December 5, 2014. Volunteer Coach, Keren Lavi, from Israel partner, Mifalot, joins CAC On-Field in Iringa, Tanzania and write about her first experience with CAC outside of her country. 

    I always knew my first time to Africa would have to be an unforgettable one, after traveling around 3 continents “IT’S TIME FOR AFRICA”.  I arrived to a motel in Dar es Salaam where I waited for Nico (CAC’s local partner and first ever Community Impact Coach) to pick me up for an amazing field week at the new ‘Football for Hope Center’ in Iringa. The morning we left to the bus I happen to fall down the stairs with my suitcase and twist my ankle! How am I going to get through this week now?! I stood up and walked with Nico to the bus, I was ok. The bus station was full with people and buses, I have no idea how he found the right bus but I guess every country has its own order they follow. We get to the bus and Nico goes down to find a cold water bottle for my ankle, after a few seconds I realize the bus starts to leave with no sign for Nico! “Nico, where is Nico” I shout in the bus, the bus has already left the station, I get to the driver “please stop! Nico is missing!” as if he knows who is Nico and that this is my first time in Africa and I have no idea where and how to get to the place I am supposed to get to. The bus driver stopped on the side road, meanwhile I start to panic and cry having no idea what to do. After 5 minutes of total panic Nico arrives hitchhiking on a motorcycle sweating with a cold water bottle in his hand!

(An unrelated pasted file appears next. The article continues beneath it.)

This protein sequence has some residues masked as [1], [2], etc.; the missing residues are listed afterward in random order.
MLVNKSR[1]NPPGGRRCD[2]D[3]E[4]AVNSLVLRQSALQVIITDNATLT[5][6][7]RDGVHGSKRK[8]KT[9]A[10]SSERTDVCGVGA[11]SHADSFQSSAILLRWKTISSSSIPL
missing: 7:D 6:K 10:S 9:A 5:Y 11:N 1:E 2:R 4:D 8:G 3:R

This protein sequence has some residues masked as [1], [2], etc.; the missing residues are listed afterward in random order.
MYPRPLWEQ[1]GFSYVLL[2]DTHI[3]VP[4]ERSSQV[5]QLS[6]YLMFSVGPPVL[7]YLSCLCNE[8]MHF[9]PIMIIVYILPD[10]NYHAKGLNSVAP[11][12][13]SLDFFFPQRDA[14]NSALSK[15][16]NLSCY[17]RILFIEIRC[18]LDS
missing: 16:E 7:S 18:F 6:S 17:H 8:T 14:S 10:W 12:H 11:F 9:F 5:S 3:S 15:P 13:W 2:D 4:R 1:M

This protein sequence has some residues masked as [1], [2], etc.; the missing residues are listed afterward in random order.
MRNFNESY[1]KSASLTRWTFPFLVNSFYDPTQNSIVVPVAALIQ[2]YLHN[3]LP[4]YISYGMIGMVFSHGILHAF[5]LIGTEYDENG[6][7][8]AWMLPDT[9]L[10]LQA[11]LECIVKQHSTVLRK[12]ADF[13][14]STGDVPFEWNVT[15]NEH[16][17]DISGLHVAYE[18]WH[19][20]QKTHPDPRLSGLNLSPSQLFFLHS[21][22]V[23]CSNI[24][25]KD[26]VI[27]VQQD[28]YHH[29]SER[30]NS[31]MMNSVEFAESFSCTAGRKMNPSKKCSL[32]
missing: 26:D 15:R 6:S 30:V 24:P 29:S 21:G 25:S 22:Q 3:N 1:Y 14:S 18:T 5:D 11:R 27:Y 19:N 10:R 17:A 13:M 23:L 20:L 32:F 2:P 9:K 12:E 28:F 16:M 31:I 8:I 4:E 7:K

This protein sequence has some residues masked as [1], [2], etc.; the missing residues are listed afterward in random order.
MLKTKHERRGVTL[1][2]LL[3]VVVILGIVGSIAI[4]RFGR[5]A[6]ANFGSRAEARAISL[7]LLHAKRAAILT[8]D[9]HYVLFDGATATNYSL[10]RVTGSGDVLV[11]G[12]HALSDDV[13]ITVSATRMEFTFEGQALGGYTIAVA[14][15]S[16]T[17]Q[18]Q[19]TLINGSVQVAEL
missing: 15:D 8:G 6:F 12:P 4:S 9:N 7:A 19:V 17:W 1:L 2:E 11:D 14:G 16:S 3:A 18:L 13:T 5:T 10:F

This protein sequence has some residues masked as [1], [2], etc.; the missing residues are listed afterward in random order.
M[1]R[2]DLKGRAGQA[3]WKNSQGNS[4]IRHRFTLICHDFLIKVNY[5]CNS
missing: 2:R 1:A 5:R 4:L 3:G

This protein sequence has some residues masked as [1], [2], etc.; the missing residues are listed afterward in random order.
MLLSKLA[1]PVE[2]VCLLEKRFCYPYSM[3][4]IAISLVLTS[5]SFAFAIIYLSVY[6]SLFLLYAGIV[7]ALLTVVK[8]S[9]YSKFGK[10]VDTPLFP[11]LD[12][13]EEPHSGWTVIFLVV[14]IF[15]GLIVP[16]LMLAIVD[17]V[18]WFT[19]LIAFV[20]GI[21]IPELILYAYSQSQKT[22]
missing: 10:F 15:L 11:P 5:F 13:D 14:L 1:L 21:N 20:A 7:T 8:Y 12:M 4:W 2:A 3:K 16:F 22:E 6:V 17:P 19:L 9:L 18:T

I started my visit at the peak which only continued to climb higher and higher. I met Kelly and Marcus, CAC’s team, when we arrived to Iringa – both seem to be born to the field of football for social impact! I was honored to see them coach and to coach with them! They immediately made me feel part of the team and I am thankful for that! As I already mentioned Nico took great care of me, I must say he is the best local partner an organization could ask for, not only does he organize the coaching seminars and talks to all local partners he is an inspiring coach and person that really connects with CAC’s vision! Working with such awesome people this week was a real treat! The local coaches we met were all part of Iringa Development of Youth, Disabled and Children Care (IDYDC) which hosts the FIFA Football for Hope Center. We had a week full of games, laughs, serious talks, coach-backs, and dancing mingle mingle at any chance of the day! One of the most memorable parts for me was having kids around the field almost 24/7! They will not leave the place till it was dark! It is amazing to see how a football field becomes the center of a community and the safest place for kids to play. I am loaded with energy to get back to my organization in Israel –